The International Federation of the Phonographic Industry (IFPI) has issued a press statement with regard to yesterday's jury decision which left Duluth resident Jammie Thomas with a $220,000 bill for illegally sharing music files using the Kazaa P2P client. Thomas was found guilty of illegally sharing 24 music files owned by members of the Recording Industry Association of America (RIAA) trade organization.
IFPI President and CEO, John Kennedy, had these remarks on behalf of the global recording industry.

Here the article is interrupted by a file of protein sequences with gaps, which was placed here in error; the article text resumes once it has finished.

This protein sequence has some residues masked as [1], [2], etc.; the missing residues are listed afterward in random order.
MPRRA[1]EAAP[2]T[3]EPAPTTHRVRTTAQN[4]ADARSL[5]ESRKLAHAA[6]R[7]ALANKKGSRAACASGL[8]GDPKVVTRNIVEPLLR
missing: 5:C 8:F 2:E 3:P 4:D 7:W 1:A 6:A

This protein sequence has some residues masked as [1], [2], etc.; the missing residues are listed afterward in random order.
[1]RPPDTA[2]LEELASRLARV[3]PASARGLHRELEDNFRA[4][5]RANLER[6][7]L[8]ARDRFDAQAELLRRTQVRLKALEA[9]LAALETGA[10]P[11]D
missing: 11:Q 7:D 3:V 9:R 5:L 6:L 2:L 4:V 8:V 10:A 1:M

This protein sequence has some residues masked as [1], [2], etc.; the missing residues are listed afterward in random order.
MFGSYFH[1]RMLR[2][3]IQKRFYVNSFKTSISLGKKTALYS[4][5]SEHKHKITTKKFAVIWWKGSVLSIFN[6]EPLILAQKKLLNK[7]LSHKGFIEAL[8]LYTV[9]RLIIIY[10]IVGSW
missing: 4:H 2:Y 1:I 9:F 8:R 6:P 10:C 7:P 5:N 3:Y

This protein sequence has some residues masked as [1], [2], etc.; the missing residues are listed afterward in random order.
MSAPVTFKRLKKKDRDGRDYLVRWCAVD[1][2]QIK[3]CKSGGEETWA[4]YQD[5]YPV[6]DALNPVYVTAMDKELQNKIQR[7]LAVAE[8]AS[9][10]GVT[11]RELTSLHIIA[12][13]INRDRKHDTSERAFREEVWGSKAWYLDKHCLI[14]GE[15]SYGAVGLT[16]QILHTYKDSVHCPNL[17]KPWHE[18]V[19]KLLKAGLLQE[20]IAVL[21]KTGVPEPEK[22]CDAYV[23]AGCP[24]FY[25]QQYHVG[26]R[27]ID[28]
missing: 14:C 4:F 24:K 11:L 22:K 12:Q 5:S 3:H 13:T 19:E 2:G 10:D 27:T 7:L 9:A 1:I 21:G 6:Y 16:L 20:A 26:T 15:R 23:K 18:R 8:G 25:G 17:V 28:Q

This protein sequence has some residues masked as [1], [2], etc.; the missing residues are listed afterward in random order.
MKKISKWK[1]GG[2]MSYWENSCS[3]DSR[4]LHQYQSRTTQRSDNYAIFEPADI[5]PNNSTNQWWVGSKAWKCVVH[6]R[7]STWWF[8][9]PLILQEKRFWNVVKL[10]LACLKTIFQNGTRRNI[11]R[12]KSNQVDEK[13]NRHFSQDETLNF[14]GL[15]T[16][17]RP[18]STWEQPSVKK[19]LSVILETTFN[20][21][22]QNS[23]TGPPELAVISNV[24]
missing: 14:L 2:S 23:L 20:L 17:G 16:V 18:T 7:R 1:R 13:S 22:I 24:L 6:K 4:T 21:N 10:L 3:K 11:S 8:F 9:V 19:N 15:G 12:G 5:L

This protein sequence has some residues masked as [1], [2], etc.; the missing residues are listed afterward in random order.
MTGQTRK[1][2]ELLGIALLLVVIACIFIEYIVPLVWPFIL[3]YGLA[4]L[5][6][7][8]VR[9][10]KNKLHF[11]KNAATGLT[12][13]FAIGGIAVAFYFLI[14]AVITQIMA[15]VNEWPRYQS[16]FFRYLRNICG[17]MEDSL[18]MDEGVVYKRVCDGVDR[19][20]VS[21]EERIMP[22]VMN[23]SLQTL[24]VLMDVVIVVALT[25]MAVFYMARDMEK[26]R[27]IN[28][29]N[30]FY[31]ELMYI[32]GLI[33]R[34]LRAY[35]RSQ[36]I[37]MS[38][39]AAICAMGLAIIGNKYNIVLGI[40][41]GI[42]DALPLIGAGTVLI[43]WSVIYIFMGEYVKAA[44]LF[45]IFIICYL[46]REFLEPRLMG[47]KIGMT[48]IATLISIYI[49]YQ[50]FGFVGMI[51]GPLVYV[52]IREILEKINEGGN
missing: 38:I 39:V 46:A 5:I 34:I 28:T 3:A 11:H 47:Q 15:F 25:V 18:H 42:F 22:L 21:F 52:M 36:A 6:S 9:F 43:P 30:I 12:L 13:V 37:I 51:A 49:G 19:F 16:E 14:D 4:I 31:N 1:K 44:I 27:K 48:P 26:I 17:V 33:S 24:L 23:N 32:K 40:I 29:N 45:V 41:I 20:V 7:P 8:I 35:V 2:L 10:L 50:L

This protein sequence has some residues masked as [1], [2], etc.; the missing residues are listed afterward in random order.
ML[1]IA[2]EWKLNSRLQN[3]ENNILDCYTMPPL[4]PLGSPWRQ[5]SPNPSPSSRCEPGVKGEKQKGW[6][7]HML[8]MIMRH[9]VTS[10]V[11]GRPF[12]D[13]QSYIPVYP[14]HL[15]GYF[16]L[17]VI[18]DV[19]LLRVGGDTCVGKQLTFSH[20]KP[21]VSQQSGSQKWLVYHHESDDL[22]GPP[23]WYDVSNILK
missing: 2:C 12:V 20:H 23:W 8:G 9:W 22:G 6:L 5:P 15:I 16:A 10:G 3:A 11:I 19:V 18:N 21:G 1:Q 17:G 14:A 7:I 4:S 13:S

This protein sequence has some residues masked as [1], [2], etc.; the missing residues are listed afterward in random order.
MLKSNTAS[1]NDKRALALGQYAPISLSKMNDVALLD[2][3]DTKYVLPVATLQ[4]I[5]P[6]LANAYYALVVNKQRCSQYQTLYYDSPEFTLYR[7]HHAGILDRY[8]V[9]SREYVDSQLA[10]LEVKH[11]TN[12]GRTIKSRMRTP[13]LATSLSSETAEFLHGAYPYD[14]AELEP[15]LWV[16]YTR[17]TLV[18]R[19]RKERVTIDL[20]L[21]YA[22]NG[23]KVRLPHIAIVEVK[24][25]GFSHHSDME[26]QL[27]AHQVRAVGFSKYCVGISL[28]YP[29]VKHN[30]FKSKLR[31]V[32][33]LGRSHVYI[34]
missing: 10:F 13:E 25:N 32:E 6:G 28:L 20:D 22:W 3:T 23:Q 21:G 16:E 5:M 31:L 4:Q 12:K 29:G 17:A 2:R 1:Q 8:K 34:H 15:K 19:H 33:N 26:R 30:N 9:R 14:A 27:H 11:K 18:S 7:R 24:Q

"We have always made it clear we are reluctant litigators. We do everything possible to persuade people not to leave themselves exposed to litigation. We educate, we warn, we even try and settle before a case gets to court. We derive no great satisfaction from this but hope it will prove a deterrent to others. Our message is: we don't want to litigate - don't leave yourself exposed to litigation."Over 26,000 file sharers in the United States have been targeted for sharing music illegally on P2P networks. The vast majority have settled for a few thousand dollars each, but this was the first of all the thousands of cases to see a jury. A shared folder was discovered on Thomas' hard drive, which was enough for the Jury to confirm the collected data that initiated the litigation in the first place. Thomas maintains that she does not know who put it there and did not partake in illegal file sharing herself.